File next to: The Pixies, Liz Phair
Throwing Muses guitarist/vocalist Kristin Hersh's latest aural exorcism is a rather sprawling, enjoyable roller-coaster ride of acoustic-heavy rock far more strident and varied than, say, the Violent Femmes. While the 32 tracks are mostly short, with 15 clocking in under two minutes, they are strung together to create a breathless, headlong rush of an album. The volcanic torrent of "Morning Birds 1," feral groove of "Sunray Venus," shuffling, lopsided pop of "Cherry Candy 1," and chugging, schizophrenic "Opiates" beg repeated listenings, both for their excellent songcraft and their ability to pass you by before you're quite prepared for them to end. Taken as a whole, Purgatory/Paradise is haunting, wild, and frighteningly sincere, even in its opaque moments. The CD edition also includes a book filled with illustrations and additional writings from Hersh. — Collin Estes
File next to: Okkervil River, Xiu Xiu
Shearwater's Jonathan Meiburg usually puts his strident tenor to the service of seafaring songs of the South Pacific, so it was difficult to imagine what the band's covers album might sound like. Skeptics can be silenced. The 10 songs on the primary CD and LP cover bands as eclectic as Xiu Xiu, St. Vincent, and Folk Implosion, with help in the arrangements from Wye Oak and Clinic. But Shearwater doesn't stop there. They released a bonus 45 covering songs by Mountain Goats and Swans; collaborated with Sharon Van Etten on a cover of Stevie Nicks; and released a split single with Low on Black Friday, featuring covers of Frank Ocean and Rihanna. It's hard to find a lackluster track among these 15 songs. Those demanding a potlatch of secular cover songs for the holiday season will find that Shearwater has them covered. — Loring Wirbel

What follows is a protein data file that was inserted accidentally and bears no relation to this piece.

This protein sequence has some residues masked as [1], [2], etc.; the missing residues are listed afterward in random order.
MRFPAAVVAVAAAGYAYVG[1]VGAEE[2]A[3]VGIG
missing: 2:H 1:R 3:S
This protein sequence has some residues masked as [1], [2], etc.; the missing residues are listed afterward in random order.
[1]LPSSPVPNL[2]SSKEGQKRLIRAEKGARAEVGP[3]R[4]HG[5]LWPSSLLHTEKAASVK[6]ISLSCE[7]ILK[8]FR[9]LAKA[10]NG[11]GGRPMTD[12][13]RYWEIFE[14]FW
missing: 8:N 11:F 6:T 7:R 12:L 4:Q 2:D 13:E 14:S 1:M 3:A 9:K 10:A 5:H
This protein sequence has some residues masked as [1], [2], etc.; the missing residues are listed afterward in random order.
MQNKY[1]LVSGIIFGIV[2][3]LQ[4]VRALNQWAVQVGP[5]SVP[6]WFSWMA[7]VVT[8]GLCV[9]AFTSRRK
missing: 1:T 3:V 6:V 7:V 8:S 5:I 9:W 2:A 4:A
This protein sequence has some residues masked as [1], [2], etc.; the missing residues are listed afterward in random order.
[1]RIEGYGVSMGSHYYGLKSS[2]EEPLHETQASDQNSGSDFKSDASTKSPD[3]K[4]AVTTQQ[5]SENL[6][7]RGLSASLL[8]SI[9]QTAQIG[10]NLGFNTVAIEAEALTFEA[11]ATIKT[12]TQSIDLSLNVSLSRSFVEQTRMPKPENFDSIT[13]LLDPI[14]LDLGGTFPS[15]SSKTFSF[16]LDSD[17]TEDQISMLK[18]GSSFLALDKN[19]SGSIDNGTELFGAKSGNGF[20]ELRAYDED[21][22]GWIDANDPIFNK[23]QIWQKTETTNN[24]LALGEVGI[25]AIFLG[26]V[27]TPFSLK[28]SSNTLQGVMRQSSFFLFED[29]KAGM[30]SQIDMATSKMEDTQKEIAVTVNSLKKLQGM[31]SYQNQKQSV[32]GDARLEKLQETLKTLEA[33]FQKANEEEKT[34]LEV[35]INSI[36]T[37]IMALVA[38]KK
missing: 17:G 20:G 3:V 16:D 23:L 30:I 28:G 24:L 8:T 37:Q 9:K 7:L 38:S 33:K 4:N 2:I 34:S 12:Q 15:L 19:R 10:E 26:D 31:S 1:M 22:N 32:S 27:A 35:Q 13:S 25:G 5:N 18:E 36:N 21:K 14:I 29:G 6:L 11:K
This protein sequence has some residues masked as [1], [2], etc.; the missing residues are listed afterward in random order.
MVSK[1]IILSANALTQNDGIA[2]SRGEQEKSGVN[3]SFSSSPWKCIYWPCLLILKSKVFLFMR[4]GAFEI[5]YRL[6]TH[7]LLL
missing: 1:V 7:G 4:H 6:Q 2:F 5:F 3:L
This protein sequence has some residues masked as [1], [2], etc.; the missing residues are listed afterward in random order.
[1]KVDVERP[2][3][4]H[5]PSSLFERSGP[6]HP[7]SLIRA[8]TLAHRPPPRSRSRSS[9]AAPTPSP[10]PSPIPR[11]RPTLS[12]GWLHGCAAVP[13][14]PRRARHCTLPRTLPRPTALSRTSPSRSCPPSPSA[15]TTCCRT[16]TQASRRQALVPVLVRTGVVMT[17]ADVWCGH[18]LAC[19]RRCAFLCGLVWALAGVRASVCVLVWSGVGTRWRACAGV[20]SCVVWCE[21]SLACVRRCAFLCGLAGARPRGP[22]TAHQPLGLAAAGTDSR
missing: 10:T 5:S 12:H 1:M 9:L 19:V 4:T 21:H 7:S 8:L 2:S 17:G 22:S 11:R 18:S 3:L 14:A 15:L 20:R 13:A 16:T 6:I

Back to Land
File next to: Black Angels, Spacemen 3
If you see the cover art for Wooden Shjips' fourth LP, Back to Land, you won't be too surprised to learn that this set of space-rock is grounded firmly in the classic rock realm of psychedelia. The fuzzy guitars waft into the stratosphere, while the keyboards are hypnotic and slippery. The rhythm section, meanwhile, keeps everything groovy as the San Francisco band churns out its bluesy, Doors-inspired space boogies. Ripley Johnson's insouciant, muttered vocals are drenched in echo and reverb, which float between the guitar workouts like a strange, alternate-dimension version of U2. All in all, it's a musical formula that has been used in more feral contexts by bands such as The Black Angels and Spiritualized, but the Wooden Shjips seem satisfied to float behind the scrim. — Collin Estes
This is awesome! Excited about the new music and adventures for his year!
Thanks so much!!!
Hah! Similarly, one, if famous, should not die in December, as all those who passed…